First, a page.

Another confusing factor in this context is the mistaken identification of fractal geometry with chaos theory, another exciting and important new chapter in the history of mathematics. Although fractal objects do sometimes display an aspect of spatial chaos, this is very secondary to their fractal nature. The coast of Britain is fractal, but not spatially chaotic. On the other hand, the main objects of chaos theory (attractors, separatrices, and bifurcations) are fractal, but this is secondary to their chaotic nature. The irrational torus is chaotic, but not at all fractal [3].
What then is a fractal object? In a phrase of Freeman Dyson quoted by Mandelbrot himself,
Fractal is a word invented by Mandelbrot to bring together under one heading a large class of objects that have [played] . . . an historical role . . . in the development of pure mathematics. . . . structures that did not fit the patterns of Euclid and Newton. These new structures were regarded . . . as pathological, . . . kin to the cubist paintings and atonal music that were upsetting established standards of taste in the arts at about the same time. . . . The same pathological structures . . . turn out to be inherent in familiar objects all around us.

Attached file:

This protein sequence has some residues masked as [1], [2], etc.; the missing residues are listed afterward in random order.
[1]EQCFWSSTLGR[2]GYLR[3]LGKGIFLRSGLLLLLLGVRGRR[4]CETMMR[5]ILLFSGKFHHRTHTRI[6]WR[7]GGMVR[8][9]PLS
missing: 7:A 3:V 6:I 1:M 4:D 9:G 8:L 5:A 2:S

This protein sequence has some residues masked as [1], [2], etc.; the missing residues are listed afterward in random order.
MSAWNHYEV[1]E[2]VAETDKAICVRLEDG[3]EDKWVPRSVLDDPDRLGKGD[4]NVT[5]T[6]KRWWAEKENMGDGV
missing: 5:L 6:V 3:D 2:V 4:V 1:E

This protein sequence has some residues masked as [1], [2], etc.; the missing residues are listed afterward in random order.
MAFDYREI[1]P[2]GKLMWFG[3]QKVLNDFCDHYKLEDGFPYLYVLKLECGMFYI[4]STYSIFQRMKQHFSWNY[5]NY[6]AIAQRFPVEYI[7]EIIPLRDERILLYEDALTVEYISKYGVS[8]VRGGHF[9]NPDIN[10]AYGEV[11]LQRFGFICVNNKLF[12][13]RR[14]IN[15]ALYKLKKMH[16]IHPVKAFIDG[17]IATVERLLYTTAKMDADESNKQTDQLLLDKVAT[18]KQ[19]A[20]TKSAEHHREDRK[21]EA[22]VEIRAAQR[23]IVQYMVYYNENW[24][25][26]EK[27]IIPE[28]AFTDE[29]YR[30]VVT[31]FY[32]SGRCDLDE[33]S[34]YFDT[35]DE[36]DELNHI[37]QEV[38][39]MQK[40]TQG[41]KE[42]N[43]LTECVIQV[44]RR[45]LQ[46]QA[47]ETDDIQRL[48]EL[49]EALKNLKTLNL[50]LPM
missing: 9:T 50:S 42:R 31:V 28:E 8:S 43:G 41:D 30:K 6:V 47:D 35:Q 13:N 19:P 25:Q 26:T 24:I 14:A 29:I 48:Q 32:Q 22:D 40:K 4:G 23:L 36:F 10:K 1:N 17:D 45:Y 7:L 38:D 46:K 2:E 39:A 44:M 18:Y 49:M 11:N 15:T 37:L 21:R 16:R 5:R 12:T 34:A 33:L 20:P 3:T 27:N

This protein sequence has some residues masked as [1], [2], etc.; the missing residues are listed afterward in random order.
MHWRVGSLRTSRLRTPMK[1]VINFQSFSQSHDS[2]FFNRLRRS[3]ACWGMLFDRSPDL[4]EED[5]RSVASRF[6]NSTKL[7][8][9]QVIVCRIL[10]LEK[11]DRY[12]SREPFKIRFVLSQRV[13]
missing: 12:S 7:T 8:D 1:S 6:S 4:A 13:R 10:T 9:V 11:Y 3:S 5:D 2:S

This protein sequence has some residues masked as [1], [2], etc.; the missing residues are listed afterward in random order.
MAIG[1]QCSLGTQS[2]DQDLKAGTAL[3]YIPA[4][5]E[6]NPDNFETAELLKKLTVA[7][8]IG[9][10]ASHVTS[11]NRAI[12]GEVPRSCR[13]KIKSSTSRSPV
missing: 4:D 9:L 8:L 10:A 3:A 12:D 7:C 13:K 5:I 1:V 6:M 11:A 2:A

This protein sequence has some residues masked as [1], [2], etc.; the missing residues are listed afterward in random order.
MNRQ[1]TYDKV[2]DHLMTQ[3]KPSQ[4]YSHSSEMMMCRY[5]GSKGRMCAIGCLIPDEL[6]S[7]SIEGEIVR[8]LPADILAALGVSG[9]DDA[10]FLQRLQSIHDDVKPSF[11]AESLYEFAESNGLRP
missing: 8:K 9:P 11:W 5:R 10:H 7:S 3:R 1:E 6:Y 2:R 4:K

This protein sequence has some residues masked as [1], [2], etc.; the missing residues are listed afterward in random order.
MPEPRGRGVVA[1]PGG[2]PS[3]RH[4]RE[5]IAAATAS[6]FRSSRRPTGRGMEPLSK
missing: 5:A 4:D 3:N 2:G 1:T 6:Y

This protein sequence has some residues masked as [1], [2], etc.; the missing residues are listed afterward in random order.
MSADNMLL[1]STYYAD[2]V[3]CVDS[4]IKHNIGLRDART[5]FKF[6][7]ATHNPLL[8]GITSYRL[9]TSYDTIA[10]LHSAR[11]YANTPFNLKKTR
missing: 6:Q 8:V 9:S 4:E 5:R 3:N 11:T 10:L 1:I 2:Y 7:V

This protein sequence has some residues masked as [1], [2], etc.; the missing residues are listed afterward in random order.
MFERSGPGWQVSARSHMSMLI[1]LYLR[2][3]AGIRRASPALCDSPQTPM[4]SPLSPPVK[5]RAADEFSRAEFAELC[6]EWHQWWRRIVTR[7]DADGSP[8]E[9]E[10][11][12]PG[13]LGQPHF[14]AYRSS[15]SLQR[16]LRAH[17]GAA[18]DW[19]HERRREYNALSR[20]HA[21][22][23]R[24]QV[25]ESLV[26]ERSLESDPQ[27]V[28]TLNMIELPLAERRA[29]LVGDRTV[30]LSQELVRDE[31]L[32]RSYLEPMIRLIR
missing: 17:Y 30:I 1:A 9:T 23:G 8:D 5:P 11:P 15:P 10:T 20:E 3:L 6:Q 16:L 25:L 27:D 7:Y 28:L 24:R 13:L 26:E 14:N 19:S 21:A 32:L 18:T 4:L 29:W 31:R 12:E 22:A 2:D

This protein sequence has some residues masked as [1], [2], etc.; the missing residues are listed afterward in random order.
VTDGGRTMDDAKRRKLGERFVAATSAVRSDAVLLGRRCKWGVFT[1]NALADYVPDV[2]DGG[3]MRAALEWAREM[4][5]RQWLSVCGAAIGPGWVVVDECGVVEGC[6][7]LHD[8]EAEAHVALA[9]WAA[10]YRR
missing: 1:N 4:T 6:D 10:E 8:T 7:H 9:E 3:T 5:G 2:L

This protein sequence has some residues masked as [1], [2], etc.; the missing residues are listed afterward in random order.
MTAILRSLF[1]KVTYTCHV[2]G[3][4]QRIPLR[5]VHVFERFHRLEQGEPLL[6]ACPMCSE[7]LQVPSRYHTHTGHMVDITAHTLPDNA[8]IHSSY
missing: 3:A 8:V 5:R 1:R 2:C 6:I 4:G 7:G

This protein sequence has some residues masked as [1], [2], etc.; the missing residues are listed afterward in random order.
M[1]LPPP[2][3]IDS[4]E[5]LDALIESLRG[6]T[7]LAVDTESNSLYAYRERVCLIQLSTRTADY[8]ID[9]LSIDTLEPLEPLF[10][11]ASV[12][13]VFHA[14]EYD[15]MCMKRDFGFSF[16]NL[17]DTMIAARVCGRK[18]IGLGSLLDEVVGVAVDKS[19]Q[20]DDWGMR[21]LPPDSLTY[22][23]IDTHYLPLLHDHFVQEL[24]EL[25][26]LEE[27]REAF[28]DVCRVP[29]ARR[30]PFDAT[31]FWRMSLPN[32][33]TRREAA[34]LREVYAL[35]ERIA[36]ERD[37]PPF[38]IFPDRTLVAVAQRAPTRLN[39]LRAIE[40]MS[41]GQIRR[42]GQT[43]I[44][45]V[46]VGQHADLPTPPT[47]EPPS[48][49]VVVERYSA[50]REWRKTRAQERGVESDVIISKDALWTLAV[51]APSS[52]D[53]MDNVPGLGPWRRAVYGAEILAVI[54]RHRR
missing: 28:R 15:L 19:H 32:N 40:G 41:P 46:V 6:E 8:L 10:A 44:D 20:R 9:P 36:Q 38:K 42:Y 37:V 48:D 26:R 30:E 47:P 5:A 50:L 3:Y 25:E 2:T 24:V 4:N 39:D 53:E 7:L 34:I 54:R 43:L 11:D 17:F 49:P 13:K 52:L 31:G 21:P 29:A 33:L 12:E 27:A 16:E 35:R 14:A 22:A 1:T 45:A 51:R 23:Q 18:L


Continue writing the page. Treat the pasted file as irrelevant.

By definition, fractal objects have fractal dimension. According to Mandelbrot, they are broken, irregular, fragmented, grainy, ramified, strange, tangled, wrinkled. These wrinkled structures may extend over space, over time, or over both: fractal space-time patterns [4]. For our purposes, a single example will suffice to characterize a fractal: the sandy beach.